EFNB1 mutation at the ephrin ligand‐receptor dimerization interface in a patient with craniofrontonasal syndrome

  title={EFNB1 mutation at the ephrin ligand‐receptor dimerization interface in a patient with craniofrontonasal syndrome},
  author={Chiharu Torii and Kosuke Izumi and Hideo Nakajima and Takao Takahashi and Kenjiro Kosaki},
  journal={Congenital Anomalies},
ABSTRACT  Craniofrontonasal syndrome (CFNS) is characterized by craniosynostosis, hypertelorism, a broad nasal tip and occasionally cleft lip and palate, and is caused by a mutation in the ephrin‐B1 gene (EFNB1). The study of naturally occurring human EFNB1 mutations offers a unique opportunity to better define the critical portion within the ephrin domain that is essential for the function of EFNB1 protein in craniofacial development. Here, we report a CFNS patient with a novel EFNB1 missense… 

A Novel de Novo Mutation Within EFNB1 Gene in a Young Girl with Craniofrontonasal Syndrome

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It is concluded that mutations in EFNB1 cause CFNS, a X-linked craniofacial disorder with an unusual manifestation pattern, in which affected females show multiple skeletal malformations whereas the genetic defect causes no or only mild abnormalities in male carriers.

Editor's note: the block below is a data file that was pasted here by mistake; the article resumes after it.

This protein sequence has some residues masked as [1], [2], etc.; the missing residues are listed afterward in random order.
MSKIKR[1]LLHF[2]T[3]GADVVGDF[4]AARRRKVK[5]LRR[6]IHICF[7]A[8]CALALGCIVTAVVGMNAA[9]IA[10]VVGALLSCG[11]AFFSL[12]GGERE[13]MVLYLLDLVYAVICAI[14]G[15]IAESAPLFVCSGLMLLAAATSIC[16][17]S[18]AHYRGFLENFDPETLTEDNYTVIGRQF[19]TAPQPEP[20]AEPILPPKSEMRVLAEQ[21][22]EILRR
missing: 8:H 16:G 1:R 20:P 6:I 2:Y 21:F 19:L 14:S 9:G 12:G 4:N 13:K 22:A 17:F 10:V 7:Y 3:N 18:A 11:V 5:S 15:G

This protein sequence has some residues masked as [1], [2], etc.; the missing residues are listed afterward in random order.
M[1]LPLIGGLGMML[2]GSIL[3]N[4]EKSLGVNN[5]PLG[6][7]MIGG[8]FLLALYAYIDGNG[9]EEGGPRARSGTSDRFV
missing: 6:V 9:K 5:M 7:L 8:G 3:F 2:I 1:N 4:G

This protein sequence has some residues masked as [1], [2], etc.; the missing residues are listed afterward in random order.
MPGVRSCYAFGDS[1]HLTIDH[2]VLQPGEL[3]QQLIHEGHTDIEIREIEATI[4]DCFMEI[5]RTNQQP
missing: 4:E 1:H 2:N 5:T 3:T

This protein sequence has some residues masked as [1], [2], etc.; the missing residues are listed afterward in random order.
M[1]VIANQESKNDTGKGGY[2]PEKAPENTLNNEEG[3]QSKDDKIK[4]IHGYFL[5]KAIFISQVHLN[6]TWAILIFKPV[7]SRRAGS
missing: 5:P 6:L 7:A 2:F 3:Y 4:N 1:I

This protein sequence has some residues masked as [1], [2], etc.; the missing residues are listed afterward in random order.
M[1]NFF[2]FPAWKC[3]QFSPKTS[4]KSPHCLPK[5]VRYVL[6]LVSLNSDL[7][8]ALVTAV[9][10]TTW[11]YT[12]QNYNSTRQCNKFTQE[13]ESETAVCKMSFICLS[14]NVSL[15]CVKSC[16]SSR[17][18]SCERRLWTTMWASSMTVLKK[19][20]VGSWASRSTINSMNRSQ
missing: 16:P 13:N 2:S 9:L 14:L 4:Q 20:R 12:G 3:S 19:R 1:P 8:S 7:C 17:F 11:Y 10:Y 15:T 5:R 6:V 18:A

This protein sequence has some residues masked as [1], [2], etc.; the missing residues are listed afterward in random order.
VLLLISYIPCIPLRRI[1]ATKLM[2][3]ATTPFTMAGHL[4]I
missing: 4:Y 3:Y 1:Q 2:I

Mutations of ephrin-B1 (EFNB1), a marker of tissue boundary formation, cause craniofrontonasal syndrome.

  • S. TwiggR. Kan A. Wilkie
  • Biology, Medicine
    Proceedings of the National Academy of Sciences of the United States of America
  • 2004
It is proposed that in heterozygous females, patchwork loss of ephrin-B1 disturbs tissue boundary formation at the developing coronal suture, whereas in males deficient in ephin-B 1, an alternative mechanism maintains the normal boundary.

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Molecular characterization of a family of ligands for eph‐related tyrosine kinase receptors.

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